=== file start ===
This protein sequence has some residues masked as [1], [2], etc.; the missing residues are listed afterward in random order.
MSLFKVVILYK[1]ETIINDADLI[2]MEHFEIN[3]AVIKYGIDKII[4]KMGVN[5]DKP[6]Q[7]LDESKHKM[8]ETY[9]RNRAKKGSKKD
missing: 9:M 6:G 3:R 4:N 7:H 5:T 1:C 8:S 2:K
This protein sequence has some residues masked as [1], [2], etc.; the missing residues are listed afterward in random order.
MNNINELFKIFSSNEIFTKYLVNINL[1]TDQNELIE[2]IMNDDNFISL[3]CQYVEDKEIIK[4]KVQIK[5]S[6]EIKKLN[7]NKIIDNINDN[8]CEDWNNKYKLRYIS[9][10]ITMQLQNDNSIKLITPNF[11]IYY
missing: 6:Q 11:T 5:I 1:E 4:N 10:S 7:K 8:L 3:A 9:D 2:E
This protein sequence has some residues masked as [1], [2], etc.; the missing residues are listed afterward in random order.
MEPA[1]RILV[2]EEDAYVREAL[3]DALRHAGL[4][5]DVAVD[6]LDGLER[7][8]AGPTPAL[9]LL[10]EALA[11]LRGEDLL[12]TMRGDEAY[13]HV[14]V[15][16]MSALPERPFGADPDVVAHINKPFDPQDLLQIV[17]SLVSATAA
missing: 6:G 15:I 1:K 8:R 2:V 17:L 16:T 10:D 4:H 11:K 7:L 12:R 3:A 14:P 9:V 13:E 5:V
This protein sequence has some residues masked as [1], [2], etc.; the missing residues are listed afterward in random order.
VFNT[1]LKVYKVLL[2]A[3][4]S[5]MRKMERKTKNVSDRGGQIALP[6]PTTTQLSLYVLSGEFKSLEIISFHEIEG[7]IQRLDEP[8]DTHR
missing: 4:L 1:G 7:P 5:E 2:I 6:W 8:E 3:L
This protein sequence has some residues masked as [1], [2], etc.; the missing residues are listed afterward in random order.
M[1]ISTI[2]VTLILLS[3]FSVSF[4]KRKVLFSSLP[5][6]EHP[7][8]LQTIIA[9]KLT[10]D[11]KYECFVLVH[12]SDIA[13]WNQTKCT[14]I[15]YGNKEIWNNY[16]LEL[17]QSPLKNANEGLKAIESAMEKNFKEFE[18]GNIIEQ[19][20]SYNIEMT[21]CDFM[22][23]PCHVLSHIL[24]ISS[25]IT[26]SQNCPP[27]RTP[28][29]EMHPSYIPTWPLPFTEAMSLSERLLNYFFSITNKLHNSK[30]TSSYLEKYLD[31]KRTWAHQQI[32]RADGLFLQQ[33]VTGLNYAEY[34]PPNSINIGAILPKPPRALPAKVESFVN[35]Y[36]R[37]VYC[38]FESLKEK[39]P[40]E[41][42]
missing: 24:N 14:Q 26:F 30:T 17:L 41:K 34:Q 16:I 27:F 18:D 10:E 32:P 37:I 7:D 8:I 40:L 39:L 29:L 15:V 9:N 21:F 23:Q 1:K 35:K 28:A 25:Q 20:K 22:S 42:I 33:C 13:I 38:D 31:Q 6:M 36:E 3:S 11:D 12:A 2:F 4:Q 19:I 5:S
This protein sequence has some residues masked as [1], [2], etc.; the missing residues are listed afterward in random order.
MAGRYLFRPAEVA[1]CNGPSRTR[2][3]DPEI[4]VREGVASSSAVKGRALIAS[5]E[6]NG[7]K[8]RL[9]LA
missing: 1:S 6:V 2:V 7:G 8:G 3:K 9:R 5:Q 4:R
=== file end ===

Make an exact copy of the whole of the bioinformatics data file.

This protein sequence has some residues masked as [1], [2], etc.; the missing residues are listed afterward in random order.
MSLFKVVILYK[1]ETIINDADLI[2]MEHFEIN[3]AVIKYGIDKII[4]KMGVN[5]DKP[6]Q[7]LDESKHKM[8]ETY[9]RNRAKKGSKKD
missing: 9:M 6:G 3:R 4:N 7:H 5:T 1:C 8:S 2:K
This protein sequence has some residues masked as [1], [2], etc.; the missing residues are listed afterward in random order.
MNNINELFKIFSSNEIFTKYLVNINL[1]TDQNELIE[2]IMNDDNFISL[3]CQYVEDKEIIK[4]KVQIK[5]S[6]EIKKLN[7]NKIIDNINDN[8]CEDWNNKYKLRYIS[9][10]ITMQLQNDNSIKLITPNF[11]IYY
missing: 6:Q 11:T 5:I 1:E 4:N 10:S 7:K 8:L 3:A 9:D 2:E
This protein sequence has some residues masked as [1], [2], etc.; the missing residues are listed afterward in random order.
MEPA[1]RILV[2]EEDAYVREAL[3]DALRHAGL[4][5]DVAVD[6]LDGLER[7][8]AGPTPAL[9]LL[10]EALA[11]LRGEDLL[12]TMRGDEAY[13]HV[14]V[15][16]MSALPERPFGADPDVVAHINKPFDPQDLLQIV[17]SLVSATAA
missing: 6:G 15:I 1:K 8:R 2:V 17:L 16:T 10:D 4:H 11:K 7:L 12:R 3:A 14:P 9:V 13:E 5:V
This protein sequence has some residues masked as [1], [2], etc.; the missing residues are listed afterward in random order.
VFNT[1]LKVYKVLL[2]A[3][4]S[5]MRKMERKTKNVSDRGGQIALP[6]PTTTQLSLYVLSGEFKSLEIISFHEIEG[7]IQRLDEP[8]DTHR
missing: 4:L 1:G 7:P 5:E 2:I 6:W 8:E 3:L
This protein sequence has some residues masked as [1], [2], etc.; the missing residues are listed afterward in random order.
M[1]ISTI[2]VTLILLS[3]FSVSF[4]KRKVLFSSLP[5][6]EHP[7][8]LQTIIA[9]KLT[10]D[11]KYECFVLVH[12]SDIA[13]WNQTKCT[14]I[15]YGNKEIWNNY[16]LEL[17]QSPLKNANEGLKAIESAMEKNFKEFE[18]GNIIEQ[19][20]SYNIEMT[21]CDFM[22][23]PCHVLSHIL[24]ISS[25]IT[26]SQNCPP[27]RTP[28][29]EMHPSYIPTWPLPFTEAMSLSERLLNYFFSITNKLHNSK[30]TSSYLEKYLD[31]KRTWAHQQI[32]RADGLFLQQ[33]VTGLNYAEY[34]PPNSINIGAILPKPPRALPAKVESFVN[35]Y[36]R[37]VYC[38]FESLKEK[39]P[40]E[41][42]
missing: 24:N 14:Q 26:F 30:T 17:L 41:K 34:Q 16:I 27:F 18:D 10:E 32:P 37:I 7:D 8:I 40:L 39:L 29:L 15:V 9:N 21:F 23:Q 1:K 35:K 28:A 25:Q 20:K 22:S 42:I 33:C 13:I 38:D 31:Q 6:M 36:E 3:S 11:D 12:A 2:F 4:Q 19:I 5:S
This protein sequence has some residues masked as [1], [2], etc.; the missing residues are listed afterward in random order.
MAGRYLFRPAEVA[1]CNGPSRTR[2][3]DPEI[4]VREGVASSSAVKGRALIAS[5]E[6]NG[7]K[8]RL[9]LA
missing: 1:S 6:V 2:V 7:G 8:G 3:K 9:R 5:Q 4:R